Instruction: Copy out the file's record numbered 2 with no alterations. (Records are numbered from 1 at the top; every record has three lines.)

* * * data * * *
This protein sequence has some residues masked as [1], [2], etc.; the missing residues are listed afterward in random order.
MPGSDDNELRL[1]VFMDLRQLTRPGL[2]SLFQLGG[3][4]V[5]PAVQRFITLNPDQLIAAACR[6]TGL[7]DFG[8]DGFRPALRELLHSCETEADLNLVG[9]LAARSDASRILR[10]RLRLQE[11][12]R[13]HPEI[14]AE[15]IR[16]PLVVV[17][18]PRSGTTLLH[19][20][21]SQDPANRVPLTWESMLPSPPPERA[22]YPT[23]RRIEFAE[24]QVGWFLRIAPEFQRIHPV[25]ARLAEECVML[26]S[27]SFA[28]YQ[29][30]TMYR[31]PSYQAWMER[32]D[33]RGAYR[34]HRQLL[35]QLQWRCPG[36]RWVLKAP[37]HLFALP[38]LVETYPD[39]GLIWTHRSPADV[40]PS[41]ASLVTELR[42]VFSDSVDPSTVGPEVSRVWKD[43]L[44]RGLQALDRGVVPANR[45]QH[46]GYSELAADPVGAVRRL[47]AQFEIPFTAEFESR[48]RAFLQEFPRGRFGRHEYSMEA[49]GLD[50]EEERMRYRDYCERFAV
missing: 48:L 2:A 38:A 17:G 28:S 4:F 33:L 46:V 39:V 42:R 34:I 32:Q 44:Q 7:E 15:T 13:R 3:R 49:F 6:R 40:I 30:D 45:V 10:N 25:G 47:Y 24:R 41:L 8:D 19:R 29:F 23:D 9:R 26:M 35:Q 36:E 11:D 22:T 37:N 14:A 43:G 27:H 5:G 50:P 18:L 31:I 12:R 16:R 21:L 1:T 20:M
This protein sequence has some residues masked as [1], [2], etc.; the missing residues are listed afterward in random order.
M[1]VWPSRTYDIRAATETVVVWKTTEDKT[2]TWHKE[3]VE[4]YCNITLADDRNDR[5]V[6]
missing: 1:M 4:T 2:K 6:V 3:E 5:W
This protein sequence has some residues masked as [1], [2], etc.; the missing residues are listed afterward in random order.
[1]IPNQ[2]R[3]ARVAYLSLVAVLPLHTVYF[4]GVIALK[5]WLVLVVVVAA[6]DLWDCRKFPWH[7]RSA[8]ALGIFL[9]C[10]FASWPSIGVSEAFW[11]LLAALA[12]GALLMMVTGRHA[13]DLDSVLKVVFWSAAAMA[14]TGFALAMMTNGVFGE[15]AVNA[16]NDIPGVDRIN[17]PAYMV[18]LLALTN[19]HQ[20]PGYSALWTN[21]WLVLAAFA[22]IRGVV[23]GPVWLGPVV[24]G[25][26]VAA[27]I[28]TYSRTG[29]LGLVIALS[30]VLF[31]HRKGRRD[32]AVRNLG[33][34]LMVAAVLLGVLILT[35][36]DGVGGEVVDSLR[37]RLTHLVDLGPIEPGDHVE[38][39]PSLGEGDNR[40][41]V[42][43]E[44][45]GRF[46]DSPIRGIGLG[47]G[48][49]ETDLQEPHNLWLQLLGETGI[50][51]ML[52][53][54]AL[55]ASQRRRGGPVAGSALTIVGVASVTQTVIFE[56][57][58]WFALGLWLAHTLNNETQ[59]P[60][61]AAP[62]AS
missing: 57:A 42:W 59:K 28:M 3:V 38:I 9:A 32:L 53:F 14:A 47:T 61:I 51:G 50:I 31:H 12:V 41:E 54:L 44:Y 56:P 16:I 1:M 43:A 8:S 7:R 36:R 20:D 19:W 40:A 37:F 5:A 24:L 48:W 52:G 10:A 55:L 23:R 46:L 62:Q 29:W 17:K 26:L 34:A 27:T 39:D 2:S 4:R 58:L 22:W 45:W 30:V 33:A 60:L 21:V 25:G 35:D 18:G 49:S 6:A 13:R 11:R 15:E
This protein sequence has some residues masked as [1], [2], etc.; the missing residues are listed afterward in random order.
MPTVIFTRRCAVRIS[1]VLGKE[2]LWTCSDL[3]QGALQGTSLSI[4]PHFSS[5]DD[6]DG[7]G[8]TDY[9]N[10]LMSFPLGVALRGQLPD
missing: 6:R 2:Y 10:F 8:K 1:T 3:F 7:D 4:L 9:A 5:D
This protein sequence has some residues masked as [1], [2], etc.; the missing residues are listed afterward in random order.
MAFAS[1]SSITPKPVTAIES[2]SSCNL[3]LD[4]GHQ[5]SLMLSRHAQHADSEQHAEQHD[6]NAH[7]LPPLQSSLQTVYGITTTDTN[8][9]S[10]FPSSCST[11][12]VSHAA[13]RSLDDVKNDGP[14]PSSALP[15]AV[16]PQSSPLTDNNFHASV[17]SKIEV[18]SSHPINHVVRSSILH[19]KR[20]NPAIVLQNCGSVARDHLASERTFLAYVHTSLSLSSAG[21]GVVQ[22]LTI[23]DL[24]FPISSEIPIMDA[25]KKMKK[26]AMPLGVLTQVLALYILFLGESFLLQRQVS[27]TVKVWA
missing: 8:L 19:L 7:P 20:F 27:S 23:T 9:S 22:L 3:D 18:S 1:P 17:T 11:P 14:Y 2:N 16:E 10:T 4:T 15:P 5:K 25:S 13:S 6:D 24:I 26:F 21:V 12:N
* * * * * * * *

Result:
This protein sequence has some residues masked as [1], [2], etc.; the missing residues are listed afterward in random order.
M[1]VWPSRTYDIRAATETVVVWKTTEDKT[2]TWHKE[3]VE[4]YCNITLADDRNDR[5]V[6]
missing: 1:M 4:T 2:K 6:V 3:E 5:W